Of the 34 included studies, 3 (9%) focused on computer literacy courses for medical students focusing on basic computer applications and skills in clinical practice, the use of social media tools for self-learning, and digital game-based learning in medical education [59-61]. The duration of the courses varied from 3 weeks [60] to 17 weeks [61]. Wan et al [61] reported a stand-alone entry-level elective course on basic computer concepts for medical students, in which the students are expected to spend 2 hours per week for 17 weeks in self-learning, cooperative learning from a book club, and game-based learning from online Jeopardy-like games. Similarly, Gibson and Silverberg [60] reported an elective computer literacy course that lasts for 3 weeks, in which the students receive 7 hours of hands-on training on computer literacy, followed by a test. Mesko et al [59] presented a 12-week digital or computer literacy course for medical students using social media tools and gamification approaches.

Of the 34 included studies, 2 (6%) reported a computer programming course for medical students [38,64]. Law et al [38] described a 14-month stand-alone elective computer programming course for medical students, which consists of introductory sessions (3-4 sessions depending on skill level) for the first 3 months and 11 sessions over a 11-month period. Liaw and Marty [64] presented a basic programming course consisting of software use, didactic workshops, and conversations (Multimedia Appendix 4).

Of the 34 included studies, 3 (9%) reported a telemedicine elective course for second- to fourth-year medical students [36,62,63]. The courses focused on the introduction of telehealth and telemedicine, lasting from 9 hours [63] to 1 full semester [36]. Of these 3 studies, 2 (67%) reported a single-semester elective course on mHealth [65] or telemedicine [36], and 1 (33%) reported a 1-month biomedical informatics course for first- to fourth-year medical students [47]. The biomedical informatics course was a compulsory core module course for first- to third-year medical students and an elective module for fourth-year medical students.

Delivery Approaches

Most of the courses (22/34, 65%) used a blended format of delivery (ie, a combination of online module or offline learning [eg, computer-based spreadsheet and presentation software packages, PowerPoint presentation, CD-ROM, or DVD] and traditional approaches such as small group discussions, lectures, and classroom interactions) [18,36,38,40-44,47,49-55,59-61, 63-65]. Learning content was delivered in full online mode in a few courses (7/34, 21%) [3,37,45,46,57,58,62]. Of these 7 courses, 2 (29%) were delivered as massive open online courses through a learning management system [37,45], 2 (29%) used mixed modalities of both online and offline learning [4,39], and 1 (14%) focused on stand-alone EHR simulation in offline mode [19], whereas virtual patient simulations were used in 2 (29%) courses (Multimedia Appendix 5) [48,56].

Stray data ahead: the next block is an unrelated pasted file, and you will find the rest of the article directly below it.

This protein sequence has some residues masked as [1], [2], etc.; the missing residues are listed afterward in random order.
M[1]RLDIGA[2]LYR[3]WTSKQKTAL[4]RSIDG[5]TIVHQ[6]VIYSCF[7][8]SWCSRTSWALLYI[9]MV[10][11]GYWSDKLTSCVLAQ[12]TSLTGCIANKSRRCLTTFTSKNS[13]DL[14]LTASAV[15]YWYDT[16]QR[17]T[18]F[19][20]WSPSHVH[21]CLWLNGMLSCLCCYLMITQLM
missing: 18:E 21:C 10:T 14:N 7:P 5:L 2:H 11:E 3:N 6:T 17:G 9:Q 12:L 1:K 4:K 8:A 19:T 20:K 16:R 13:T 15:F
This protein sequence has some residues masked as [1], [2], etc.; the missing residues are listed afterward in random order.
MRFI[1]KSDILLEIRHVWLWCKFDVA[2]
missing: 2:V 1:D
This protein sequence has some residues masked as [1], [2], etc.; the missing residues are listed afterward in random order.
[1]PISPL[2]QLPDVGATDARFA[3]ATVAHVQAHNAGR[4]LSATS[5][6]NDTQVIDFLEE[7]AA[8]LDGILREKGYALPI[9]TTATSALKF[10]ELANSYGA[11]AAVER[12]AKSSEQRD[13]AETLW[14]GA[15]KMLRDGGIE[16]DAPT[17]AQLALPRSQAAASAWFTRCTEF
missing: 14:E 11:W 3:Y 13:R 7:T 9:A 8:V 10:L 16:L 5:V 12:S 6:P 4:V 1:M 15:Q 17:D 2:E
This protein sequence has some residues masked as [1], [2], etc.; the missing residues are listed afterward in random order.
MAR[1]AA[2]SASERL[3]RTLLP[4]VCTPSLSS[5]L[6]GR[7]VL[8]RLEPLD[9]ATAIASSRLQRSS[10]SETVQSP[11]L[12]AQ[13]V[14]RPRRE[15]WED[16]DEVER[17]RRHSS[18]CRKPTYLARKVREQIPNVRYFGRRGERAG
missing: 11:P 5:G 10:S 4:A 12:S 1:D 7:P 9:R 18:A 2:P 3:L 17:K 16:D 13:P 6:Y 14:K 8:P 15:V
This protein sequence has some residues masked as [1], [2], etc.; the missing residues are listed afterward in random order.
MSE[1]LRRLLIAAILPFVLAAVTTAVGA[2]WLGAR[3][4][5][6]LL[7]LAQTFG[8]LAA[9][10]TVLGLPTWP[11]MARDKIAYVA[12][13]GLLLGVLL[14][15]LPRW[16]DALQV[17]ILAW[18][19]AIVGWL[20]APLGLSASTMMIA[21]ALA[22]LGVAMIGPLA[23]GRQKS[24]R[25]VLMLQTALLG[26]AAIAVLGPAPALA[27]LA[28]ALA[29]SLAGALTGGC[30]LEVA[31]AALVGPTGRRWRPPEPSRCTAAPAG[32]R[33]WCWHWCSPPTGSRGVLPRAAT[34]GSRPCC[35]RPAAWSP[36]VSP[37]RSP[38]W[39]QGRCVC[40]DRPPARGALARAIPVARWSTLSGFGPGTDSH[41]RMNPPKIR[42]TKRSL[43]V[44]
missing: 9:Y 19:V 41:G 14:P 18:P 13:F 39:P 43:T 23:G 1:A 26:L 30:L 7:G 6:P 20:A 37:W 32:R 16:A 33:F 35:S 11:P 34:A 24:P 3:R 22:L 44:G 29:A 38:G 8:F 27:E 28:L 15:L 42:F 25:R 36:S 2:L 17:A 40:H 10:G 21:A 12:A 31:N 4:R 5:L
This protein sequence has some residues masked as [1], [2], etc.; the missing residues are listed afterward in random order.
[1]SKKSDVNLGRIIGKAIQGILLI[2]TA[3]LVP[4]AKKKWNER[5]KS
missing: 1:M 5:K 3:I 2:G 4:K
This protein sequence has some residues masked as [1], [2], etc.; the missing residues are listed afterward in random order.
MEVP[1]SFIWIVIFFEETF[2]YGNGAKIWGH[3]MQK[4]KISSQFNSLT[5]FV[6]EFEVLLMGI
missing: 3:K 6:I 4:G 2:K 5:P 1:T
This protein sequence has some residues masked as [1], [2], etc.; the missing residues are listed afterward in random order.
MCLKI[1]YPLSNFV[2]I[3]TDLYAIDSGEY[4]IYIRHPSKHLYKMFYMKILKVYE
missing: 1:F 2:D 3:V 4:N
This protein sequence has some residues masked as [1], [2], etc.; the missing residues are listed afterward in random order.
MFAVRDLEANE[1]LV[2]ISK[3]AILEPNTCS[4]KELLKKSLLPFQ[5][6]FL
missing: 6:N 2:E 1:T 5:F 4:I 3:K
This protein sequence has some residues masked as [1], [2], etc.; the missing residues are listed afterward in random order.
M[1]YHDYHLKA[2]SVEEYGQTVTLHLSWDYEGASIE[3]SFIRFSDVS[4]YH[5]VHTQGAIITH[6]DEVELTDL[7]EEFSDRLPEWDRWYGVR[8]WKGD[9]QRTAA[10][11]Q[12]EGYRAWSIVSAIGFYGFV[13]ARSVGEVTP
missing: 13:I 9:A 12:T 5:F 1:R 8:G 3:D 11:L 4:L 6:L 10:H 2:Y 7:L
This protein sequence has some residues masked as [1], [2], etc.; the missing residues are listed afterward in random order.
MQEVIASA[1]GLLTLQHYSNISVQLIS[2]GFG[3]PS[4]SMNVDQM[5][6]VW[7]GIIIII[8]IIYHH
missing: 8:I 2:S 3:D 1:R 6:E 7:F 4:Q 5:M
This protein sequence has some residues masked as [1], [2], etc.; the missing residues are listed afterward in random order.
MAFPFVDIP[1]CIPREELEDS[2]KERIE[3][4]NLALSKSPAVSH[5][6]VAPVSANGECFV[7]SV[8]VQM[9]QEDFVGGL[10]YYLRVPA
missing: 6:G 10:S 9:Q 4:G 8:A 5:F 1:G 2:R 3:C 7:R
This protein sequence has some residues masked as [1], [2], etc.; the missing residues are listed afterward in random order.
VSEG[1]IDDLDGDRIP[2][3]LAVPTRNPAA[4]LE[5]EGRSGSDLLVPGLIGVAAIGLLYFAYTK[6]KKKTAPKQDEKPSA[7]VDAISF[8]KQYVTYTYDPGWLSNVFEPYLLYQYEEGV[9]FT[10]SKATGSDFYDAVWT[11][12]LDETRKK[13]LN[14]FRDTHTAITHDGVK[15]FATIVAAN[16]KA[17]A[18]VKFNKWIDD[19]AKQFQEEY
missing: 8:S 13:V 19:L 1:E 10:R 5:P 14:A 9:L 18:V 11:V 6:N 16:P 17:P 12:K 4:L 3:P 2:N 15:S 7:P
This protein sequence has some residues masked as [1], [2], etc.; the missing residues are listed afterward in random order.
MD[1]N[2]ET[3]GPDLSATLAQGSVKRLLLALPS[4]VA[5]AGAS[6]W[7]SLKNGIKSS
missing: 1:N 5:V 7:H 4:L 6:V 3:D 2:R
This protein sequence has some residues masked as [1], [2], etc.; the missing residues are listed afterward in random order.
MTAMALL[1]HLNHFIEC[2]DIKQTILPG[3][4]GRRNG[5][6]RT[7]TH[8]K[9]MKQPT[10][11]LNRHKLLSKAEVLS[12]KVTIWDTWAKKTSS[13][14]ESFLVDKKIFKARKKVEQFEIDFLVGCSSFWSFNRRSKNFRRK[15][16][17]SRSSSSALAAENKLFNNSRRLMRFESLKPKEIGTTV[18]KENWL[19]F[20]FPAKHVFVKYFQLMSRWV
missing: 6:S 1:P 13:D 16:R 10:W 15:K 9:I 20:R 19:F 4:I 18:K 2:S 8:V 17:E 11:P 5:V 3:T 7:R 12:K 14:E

Educators Involved in Digital Health Courses

Of the 34 included studies, 14 (41%) reported on the trainers or educators involved in the development and delivery of digital health courses [18,38,39,41,44,45,50,51,53,54,56,57,63,65]. The educators mentioned in the included studies were mostly medical librarians and faculty members, including clinicians. Of these 14 studies, 7 (50%) reported the involvement of other staff in the digital health courses such as IT support teams [63], patients [41], patient educators [51], and student assistants [45,54,63,65], whereas 4 (29%) mentioned the required skills or training for the staff members developing or delivering digital health courses [38,54,63,65].

Digital Health Course Development

Of the 34 included studies, 17 (50%) reported course development processes, including expert consultations, piloting of the course, literature review, and review of other programs in the course development [4,18,37,41,43-45,47,49, 51,53,56-59,63,65]. Expert consultations used in the studies included seeking feedback from the EHR vendors, librarians, faculty members, clinicians, and researchers [18,37,41,44,45,47,51,53,56-58,63,65]. Of these 17 studies, 4 (24%) [18,45,51,56] used a literature review and expert consultations for the development of courses, 2 (14%) reported piloting of the course before being incorporated into a medical program [51,56], 7 (50%) used expert consultations alone [37,41,53,57,58,63,65], and 2 (14%) carried out a literature review only to design the course [4,59]. Of the 17 studies, 3 (21%) studies piloted the course with expert consultation [47], without expert consultation [43], or only after literature and curriculum review [49], whereas 1 (6%) study used both curriculum review and expert consultation methods [44].

Digital Health Courses’ Learning Objectives

Learning objectives were presented as general or specific depending on the topics of the digital health courses. General learning objectives were mainly related to the improvement of medical students’ medical informatics knowledge, skills, and attitudes. Specific learning objectives were presented as competencies related to a particular clinical or preclinical setting and focused on a specific aspect of the use of digital health technology in health care. The details of the learning objectives presented in each digital health course are presented in Multimedia Appendix 6 [3,4,18,19,36-65].